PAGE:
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Cardiac MR feature tracking identifies abnormal biventricular global strain values in biopsy-proven non-ischemic cardiomyopathies

  • 1,
  • 1,
  • 2,
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  • 5,
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Journal of Cardiovascular Magnetic Resonance201517 (Suppl 1) :Q8

https://doi.org/10.1186/1532-429X-17-S1-Q8

  • Published:

Keywords

  • Feature Tracking
  • Strain Parameter
  • Myocardial Strain
  • Global Strain
  • Regional Myocardial Function

Background

Cardiac MR is the reference standard for assessing biventricular systolic function and delayed enhancement. However, changes in systolic function as assessed by global parameters such as ventricular ejection fraction are late indicators of adverse structure-function changes. Myocardial strain has shown promise to identify abnormal potentially reversible regional myocardial function, preceding changes in the ejection fraction. Feature tracking cardiac MR is a novel technique to quantitate myocardial function, tracking biventricular myocardial features to generate Lagrangian strain values from existing cine balanced steady state free precession (bSSFP) data. The purpose of this study is to assess the feasibility of retrospective strain analysis in a patient cohort with biopsy-proven non-ischemic cardiomyopathy, comparing to strain data in healthy volunteers.

Methods

26 consecutive patients (21 men, avg age 64 years) with a biopsy proven non-ischemic cardiomyopathy (NICM) and 20 healthy volunteers (14 men, avg age 44 years) underwent cardiac MR (CMR) imaging at 1.5T with bSSFP segmented cine imaging with a temporal resolution of 25-40 msec. bSSFP cine images were evaluated by a single observer using prototype software employing deformation field analysis to generate Lagrangian strain values for the left (LV - radial, circumferential, longitudinal) and right ventricles (RV - longitudinal). LV (LVEF) and RV ejection fraction (RVEF) were quantified on a dedicated workstation by a single observer. A two-tailed student's t-test assessed differences in strain values between groups, with an alpha of 0.05 chosen to demarcate statistical significance.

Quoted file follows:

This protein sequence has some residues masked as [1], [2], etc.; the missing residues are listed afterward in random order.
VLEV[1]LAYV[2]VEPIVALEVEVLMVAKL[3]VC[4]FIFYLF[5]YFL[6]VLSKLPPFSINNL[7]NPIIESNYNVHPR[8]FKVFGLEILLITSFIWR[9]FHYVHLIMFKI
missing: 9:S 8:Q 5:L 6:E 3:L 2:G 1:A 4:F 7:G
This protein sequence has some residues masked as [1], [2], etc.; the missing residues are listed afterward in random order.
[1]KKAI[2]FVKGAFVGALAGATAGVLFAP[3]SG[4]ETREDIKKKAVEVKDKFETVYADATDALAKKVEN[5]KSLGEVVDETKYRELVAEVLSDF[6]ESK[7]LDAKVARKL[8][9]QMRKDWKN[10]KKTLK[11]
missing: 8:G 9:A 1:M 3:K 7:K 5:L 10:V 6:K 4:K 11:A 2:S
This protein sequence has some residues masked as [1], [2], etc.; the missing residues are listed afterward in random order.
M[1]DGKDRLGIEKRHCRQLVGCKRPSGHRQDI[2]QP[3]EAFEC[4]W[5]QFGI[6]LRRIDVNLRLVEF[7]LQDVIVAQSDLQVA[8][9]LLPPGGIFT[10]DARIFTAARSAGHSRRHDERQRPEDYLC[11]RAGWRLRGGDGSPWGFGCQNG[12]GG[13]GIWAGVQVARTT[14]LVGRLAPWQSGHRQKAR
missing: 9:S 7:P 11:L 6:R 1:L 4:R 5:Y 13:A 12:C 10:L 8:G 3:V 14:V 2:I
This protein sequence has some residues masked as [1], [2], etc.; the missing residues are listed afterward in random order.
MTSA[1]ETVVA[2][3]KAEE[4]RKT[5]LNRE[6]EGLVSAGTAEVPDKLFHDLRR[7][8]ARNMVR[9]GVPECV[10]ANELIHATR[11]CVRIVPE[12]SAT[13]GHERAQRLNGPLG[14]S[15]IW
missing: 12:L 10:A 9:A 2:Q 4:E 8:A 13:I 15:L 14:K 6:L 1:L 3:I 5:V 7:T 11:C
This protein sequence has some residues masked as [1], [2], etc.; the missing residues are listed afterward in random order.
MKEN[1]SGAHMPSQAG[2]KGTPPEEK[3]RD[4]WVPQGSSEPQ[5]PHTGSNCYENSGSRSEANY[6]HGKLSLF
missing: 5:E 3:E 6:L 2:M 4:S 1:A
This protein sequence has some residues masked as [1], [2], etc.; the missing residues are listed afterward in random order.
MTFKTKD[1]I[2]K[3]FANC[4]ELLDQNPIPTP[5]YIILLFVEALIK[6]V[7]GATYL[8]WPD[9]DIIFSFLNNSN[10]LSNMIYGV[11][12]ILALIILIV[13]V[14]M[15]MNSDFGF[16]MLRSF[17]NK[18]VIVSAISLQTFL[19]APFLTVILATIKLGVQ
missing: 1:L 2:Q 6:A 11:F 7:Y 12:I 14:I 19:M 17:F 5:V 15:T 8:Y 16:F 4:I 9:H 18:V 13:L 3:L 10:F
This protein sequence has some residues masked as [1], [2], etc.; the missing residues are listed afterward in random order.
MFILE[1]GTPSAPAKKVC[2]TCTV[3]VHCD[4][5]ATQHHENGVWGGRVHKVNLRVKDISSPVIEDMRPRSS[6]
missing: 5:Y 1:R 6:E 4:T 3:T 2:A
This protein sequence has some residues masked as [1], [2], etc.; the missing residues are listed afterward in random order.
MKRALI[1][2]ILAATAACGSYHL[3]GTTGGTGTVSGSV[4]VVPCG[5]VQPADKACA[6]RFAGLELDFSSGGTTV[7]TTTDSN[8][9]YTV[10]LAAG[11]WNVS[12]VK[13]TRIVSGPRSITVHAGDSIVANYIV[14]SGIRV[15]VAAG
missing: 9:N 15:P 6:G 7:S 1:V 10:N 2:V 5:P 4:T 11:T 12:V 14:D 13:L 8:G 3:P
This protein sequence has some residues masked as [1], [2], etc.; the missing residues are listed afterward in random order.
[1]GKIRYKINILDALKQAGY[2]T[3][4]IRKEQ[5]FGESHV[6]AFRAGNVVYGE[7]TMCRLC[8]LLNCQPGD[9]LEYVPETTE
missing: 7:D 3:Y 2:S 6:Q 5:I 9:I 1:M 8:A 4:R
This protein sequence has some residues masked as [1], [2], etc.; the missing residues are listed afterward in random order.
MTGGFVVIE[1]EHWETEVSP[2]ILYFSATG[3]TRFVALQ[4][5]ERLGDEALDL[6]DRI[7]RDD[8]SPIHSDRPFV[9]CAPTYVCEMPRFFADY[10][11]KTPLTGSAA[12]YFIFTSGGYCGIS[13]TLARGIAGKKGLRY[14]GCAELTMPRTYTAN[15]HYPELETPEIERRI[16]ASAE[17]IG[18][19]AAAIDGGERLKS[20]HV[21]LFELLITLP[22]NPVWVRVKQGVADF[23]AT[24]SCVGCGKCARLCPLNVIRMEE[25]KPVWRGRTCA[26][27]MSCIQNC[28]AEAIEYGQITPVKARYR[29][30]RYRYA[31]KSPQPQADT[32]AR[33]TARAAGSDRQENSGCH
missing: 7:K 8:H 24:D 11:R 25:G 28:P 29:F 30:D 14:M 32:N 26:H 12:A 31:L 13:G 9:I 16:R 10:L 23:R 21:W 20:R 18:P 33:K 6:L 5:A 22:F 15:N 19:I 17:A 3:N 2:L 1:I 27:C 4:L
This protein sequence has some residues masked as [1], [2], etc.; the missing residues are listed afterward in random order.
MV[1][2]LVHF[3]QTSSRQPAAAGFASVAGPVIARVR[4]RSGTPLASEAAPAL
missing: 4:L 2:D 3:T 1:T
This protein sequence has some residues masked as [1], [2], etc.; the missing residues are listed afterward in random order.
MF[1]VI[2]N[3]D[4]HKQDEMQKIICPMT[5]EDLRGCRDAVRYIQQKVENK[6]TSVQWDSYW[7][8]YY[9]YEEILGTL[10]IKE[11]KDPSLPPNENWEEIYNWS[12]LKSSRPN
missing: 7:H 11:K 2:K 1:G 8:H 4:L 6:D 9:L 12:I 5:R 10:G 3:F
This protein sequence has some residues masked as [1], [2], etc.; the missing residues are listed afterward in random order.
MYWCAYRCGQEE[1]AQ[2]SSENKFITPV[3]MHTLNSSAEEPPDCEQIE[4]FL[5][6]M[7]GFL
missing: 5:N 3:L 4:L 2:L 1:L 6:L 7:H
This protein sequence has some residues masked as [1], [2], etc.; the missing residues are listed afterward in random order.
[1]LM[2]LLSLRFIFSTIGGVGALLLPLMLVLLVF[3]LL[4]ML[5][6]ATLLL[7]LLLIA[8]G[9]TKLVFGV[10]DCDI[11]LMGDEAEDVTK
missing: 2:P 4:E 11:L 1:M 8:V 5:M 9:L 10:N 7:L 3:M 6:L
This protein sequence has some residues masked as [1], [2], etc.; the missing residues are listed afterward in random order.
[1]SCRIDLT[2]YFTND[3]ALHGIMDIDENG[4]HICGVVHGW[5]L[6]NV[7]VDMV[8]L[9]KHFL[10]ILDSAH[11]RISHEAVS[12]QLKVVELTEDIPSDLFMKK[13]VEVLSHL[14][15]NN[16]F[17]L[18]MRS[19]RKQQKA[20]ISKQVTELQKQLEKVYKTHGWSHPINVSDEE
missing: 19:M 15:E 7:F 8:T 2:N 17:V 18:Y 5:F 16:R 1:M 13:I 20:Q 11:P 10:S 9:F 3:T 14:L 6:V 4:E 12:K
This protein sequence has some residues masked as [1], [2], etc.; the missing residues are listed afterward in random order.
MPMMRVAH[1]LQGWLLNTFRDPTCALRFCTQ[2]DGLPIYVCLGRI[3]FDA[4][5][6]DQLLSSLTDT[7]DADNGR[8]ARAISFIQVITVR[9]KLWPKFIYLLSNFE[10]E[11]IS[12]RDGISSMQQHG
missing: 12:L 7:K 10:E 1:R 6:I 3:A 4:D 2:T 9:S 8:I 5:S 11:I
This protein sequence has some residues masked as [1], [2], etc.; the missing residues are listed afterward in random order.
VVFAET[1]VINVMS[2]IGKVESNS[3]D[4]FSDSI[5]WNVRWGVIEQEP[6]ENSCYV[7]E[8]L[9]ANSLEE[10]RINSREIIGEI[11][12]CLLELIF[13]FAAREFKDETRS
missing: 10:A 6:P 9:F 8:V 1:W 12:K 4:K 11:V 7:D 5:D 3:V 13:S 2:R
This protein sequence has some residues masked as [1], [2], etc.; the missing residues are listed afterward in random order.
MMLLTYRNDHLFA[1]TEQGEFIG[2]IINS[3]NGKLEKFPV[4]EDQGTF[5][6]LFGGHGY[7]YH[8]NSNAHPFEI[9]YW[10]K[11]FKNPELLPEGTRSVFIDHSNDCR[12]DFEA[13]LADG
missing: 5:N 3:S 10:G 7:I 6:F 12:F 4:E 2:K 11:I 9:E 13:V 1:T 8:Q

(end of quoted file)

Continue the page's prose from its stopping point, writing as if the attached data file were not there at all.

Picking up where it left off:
Results

Retrospective strain analysis was successful in all subjects. Mean LVEF and RVEF for the patient cohort was 41.2% and 35.9%, respectively, whereas all volunteers demonstrated LVEF and RVEF ≥ 55% and 45%, respectively. Mean (SD) global strain values for patients and [volunteers] were: LV longitudinal -10.8 (3.9) [-15.5 (2.5)]; LV circumferential -10.9 (4.1) [-17.2 (1.9)]; LV radial 20.1 (11.4) [36.2 (8.6)]; RV longitudinal -3.7 (6.4) [-18.3 (3.5)]. All strain parameters were significantly different between patients and volunteers (p<0.001). In 7 patients with LVEF>50%, LV strain parameters were also significantly different from volunteers, (p<0.007).

Conclusions

This feasibility study demonstrated statistically significant differences in retrospectively derived biventricular myocardial strain parameters between patients with biopsy proven NICM and healthy volunteers. Importantly, LV strain parameters in patients with preserved LVEF were significantly different from volunteers. Myocardial strain analysis can be performed using feature tracking without a dedicated strain acquisition. Additional studies are warranted to validate our results, assess the magnitude of myocardial strain changes with age, and explore the potential of this technique to identify early functional changes preceding irreversible myocardial injury in NICM.

Funding

N/A.
Figure 1
Figure 1

Representative visualization of peak systolic left ventricular radial (A), circumferential (B), and longitudinal (C) Lagrangian strain analysis.

Authors’ Affiliations

(1)
Radiology, Northwestern University, Chicago, IL, USA
(2)
Feinberg School of Medicine, Northwestern University, Chicago, IL, USA
(3)
Radiology, Case Western Reserve University, Cleveland, OH, USA
(4)
Cardiology, Northwestern University, Chicago, IL, USA
(5)
Cardiovascular MR Research & Development, Siemens Healthcare, Chicago, IL, USA

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